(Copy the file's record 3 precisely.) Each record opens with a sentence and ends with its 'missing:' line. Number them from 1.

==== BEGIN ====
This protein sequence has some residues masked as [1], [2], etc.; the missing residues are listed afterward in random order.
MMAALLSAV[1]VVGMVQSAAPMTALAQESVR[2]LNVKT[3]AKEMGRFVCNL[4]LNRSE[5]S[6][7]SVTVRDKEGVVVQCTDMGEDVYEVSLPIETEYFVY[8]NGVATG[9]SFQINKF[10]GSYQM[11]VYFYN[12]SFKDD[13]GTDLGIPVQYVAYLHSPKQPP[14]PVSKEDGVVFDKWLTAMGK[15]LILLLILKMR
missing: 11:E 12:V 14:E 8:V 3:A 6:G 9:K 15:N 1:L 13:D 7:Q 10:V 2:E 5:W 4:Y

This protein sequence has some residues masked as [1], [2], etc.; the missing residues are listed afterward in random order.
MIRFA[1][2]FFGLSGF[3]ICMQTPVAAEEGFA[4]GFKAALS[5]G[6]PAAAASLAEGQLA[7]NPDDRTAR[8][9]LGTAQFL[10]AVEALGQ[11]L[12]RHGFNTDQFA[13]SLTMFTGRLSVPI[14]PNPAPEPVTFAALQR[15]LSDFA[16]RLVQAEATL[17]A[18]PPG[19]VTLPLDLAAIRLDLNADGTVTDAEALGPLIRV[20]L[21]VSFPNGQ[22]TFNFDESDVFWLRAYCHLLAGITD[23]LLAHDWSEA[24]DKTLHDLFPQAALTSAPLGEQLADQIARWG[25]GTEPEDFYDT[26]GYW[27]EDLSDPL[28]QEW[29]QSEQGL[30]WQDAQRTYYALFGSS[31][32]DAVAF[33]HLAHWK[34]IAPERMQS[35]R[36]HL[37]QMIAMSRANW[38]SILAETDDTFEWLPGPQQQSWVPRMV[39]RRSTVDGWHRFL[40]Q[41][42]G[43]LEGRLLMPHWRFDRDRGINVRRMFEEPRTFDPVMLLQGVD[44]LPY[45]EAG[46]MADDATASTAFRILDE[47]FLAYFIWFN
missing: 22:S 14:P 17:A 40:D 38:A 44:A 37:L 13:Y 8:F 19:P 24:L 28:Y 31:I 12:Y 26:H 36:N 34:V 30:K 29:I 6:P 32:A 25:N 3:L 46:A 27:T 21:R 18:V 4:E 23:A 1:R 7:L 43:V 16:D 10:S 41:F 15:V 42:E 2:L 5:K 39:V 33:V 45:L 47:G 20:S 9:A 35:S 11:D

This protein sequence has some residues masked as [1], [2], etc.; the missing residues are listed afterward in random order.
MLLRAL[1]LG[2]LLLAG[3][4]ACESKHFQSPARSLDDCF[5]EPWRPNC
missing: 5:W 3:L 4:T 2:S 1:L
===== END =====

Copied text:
This protein sequence has some residues masked as [1], [2], etc.; the missing residues are listed afterward in random order.
MLLRAL[1]LG[2]LLLAG[3][4]ACESKHFQSPARSLDDCF[5]EPWRPNC
missing: 5:W 3:L 4:T 2:S 1:L